However, we don’t know how reliable recommendation letters are. When it comes to compensation, research tells us that more hierarchical pay structures are related to greater performance when the work flow depends more on the individual contributors. However, there is practically no research on the optimal size of the promotional increase or its effects on behavior, satisfaction, or performance.
A second source of evidence is organizational data which can come in many different forms. It can be data taken from financial reports or customers through various feedback surveys, or data derived from employee opinion surveys or engagement surveys. Organizational data can be “hard” numbers such as employee turnover rates, errors or productivity levels. It can also be data that includes so-called soft components such as attitudes towards management or perceptions of the organizational culture. Both hard and soft data matter and should factor into decisions. It is critical to collect organizational data consistently for being able to identify important trends and spot problems early. I would also recommend using the same tools for a longer period of time in order to get comparable data and more consistency for evaluation purposes. If you keep trying out new tools every year, it makes it harder to get an adequate picture of what is going on in an organization. Also, you want to ensure that the data you have in your corporate systems would be correct and up to date. Wrong data can do more damage than no data at all.
A third source of evidence is experiential experience. It refers to making decisions based on professional experience. It is crucial to not confuse professional experience with intuition or personal opinion. Everybody can act on an intuition or personal opinion. Professional experience, however, reflects the specialized knowledge gained by repeated experience and practice of specialized activities. It is essential to emphasize here that professional experience in and of itself doesn’t create much value. What makes experience valuable is your ability to analyze it, learn from it and adjust accordingly. It is also necessary to consider the specific context when evaluating your experiences. For instance, we as HR leaders can ask the managers we are coaching the following questions. What do you think went well/wrong in a particular situation? Why do you think so? Are there any alternative explanations? Have you received feedback from others? What do they say? What would you do the same way/differently in a similar situation next time? What are the key learning points that you are going to take with you from this experience? Such kinds of conversations stimulate deeper reflection and learning.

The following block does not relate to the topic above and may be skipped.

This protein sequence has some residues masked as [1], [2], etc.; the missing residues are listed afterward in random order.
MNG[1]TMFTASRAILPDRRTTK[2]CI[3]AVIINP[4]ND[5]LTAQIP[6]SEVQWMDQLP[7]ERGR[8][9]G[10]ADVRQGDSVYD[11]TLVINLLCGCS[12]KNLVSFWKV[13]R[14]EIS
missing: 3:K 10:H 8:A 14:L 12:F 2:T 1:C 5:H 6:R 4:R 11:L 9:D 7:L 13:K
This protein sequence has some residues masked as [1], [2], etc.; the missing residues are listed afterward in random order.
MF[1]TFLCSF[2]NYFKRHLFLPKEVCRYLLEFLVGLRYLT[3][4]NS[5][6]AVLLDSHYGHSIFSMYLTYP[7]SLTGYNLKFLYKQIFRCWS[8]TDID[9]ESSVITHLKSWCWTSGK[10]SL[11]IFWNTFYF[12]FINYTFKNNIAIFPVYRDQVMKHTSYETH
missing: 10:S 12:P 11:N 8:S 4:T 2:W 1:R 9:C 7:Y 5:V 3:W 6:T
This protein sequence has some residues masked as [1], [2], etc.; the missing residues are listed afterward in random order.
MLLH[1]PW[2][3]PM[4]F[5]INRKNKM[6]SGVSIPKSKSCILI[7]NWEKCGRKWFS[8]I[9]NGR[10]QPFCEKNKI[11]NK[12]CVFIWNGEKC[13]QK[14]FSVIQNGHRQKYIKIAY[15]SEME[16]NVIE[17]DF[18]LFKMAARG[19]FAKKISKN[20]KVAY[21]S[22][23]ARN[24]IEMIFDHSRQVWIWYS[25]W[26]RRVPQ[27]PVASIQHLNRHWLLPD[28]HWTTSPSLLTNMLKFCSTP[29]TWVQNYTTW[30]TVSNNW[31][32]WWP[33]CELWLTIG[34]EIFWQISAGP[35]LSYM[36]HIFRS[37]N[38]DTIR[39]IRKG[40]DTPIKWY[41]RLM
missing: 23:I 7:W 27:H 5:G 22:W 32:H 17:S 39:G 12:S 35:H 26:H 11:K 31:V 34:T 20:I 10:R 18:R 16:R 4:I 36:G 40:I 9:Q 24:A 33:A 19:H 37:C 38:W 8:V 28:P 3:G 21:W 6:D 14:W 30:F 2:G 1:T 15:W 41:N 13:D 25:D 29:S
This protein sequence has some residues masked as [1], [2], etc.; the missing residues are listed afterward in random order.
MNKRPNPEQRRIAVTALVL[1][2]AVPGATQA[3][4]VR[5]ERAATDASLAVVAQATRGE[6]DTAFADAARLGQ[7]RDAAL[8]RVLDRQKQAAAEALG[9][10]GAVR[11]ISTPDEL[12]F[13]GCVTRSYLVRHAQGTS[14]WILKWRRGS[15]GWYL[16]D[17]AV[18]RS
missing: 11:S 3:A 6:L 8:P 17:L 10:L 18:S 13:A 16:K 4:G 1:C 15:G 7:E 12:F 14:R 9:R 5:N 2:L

Stakeholder evidence is the fourth source of evidence. All HR decisions affect employees to some extent. The bigger the impact of the decision, the more critical it is to involve employees. Even if you can’t let them make the decision, at least find out what they think and feel about the question at hand. Unfortunately, what we often see in companies is the management making decisions solely based on what they think is best for the employees. Sometimes they guess it right, at other times they don’t. The point is that decision making should have nothing to do with guessing. It should be based on the input received from stakeholders. For instance, when (re)designing office environment, it would be tempting to just follow recent trends in office design or let managers decide what could be best. If you want your employees to be truly happy and engaged, you need to design their workspace based on what they prefer.
HR decisions directly affect both individual and organizational performance. The quality of those decisions determines business outcomes. HR leaders need to look for ways to create more value. One of the fundamental things to do to add more value is by embracing an evidence-based mindset. It requires HR leaders to develop their critical thinking skills and encourage evidence-based decision making in organizations.
1 Burkus, D. (2014). The Myths of Creativity: The Truth about How Innovative Companies and People Generate Great Ideas. San Francisco: Jossey-Bass
2 Lilienfeld, S.-O., Lynn, S.-J., Ruscio, J., & Beyerstein, B.-L. (2010). 50 Great Myths of Popular Psychology. Chichester: Wiley-Blackwell
3 Milkovich, G., Newman, J., & Gerhart, B. (2011). Compensation, 7th Edition. New York: The McGraw-Hill Companies, Inc.
4 Pink, D. (2009). Drive: The Surprising Truth About What Motivates Us. New York: The Penguin Group.
5 Willmore, J. (2004). Performance Basics. Alexandria: The American Society for Training & Development.